Microsoft is now home to the Union’s largest push-in gaming

A Microsoft logo hangs in front of a green grid.

picture: Microsoft / Kotaku

The recent wave of unionization in the gaming industry has just exploded. Around 300 quality assurance employees ZenMaxowned by developers of Bethesda and other studios for games like starfield and Elder Scrolls Online, announced today that they will be unionizing with the Communications Workers of America. and unlike Union Drives at Activision BlizzardMicrosoft, which bought ZeniMax in 2021, said it won’t stand in their way either.

“We applaud Microsoft for remaining neutral in this process and allowing workers to choose whether they want a union,” CWA President Christopher Shelton said in a press release. “The company is delivering on the commitments it set out in its Labor Policies earlier this year, while sending a clear message to the video game industry: The right to freely and fairly elect union representation should rest in the hands of workers, not them Administration.”

According to the CWA, which also organized the QA Stores at Raven Software and Blizzard AlbanyZeniMax managers have received clear instructions from Microsoft to remain neutral during the process. Over the next four weeks, QA staff in all US offices will either sign union cards or vote through an electronic portal. After majority support, the union will appear to be recognized by Microsoft and become the largest yet as workers across the gaming industry seek greater workplace power.

Continue reading: The human toll of Fallout 76’s disastrous launch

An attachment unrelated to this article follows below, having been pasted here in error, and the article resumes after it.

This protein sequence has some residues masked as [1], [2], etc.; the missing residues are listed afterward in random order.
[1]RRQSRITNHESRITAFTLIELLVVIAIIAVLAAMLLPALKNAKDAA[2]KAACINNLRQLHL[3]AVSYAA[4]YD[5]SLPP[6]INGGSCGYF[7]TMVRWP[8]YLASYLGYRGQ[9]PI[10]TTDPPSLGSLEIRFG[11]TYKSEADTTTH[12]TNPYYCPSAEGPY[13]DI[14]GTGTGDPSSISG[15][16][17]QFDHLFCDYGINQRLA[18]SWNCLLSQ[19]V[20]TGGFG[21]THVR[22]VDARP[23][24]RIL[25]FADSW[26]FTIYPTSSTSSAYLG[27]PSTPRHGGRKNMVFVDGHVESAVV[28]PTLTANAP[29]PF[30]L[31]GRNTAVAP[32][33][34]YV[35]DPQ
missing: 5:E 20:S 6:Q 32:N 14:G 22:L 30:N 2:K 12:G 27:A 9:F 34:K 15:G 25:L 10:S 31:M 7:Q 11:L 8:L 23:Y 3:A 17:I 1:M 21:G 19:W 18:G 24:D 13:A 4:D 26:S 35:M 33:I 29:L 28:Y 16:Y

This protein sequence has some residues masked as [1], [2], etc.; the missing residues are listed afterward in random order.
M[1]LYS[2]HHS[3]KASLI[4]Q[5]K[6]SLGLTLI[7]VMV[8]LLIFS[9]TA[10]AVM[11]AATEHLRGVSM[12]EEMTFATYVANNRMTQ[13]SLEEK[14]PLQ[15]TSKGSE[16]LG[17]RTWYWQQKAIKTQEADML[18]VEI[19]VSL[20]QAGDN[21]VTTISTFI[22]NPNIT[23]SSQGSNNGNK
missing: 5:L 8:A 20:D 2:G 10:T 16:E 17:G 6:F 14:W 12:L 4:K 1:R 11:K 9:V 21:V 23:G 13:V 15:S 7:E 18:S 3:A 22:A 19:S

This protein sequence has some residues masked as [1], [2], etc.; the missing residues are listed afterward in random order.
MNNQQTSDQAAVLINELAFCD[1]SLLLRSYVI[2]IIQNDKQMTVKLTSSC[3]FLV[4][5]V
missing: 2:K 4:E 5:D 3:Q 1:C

QA staff are some of the lowest paid, most overworked, and most precarious employees at large gaming companies, and ZeniMax’s are no exception. As kotaku reported earlier this yearthose involved in the difficult development of Fallout 76 has struggled with long stretches of crisis and even health issues, allegedly stemming from the ongoing overwork. Through its new union, ZeniMax Workers United, the group said it wants to address issues related to scheduling, pay and management accountability.

“More salary, that’s the main issue for most of us,” said a recent QA tester who asked to remain anonymous kotaku. “The benefits are fine, I just don’t make enough money for them to matter.”

Microsoft originally made his promise to remain neutral on union matters as part of its bid to secure a regulator-approved $69 billion deal to acquire Activision Blizzard. The CWA announced its support for the merger as a result of the move, which coincides with increased unionization efforts in other areas of tech, including at Apple and Google. But the real test of Microsoft’s enlightened stance on work organization will come at the negotiating table, when ZeniMax employees attempt to negotiate wages, benefits, and other working conditions as part of their first contract.

Additional reporting by Sisi Jiang.

Update 12/5/22 6:07pm ET: Added quotes from a current employee and clarified that proposed union includes QA staff in all US offices. Microsoft is now home to the Union’s largest push-in gaming

Curtis Crabtree

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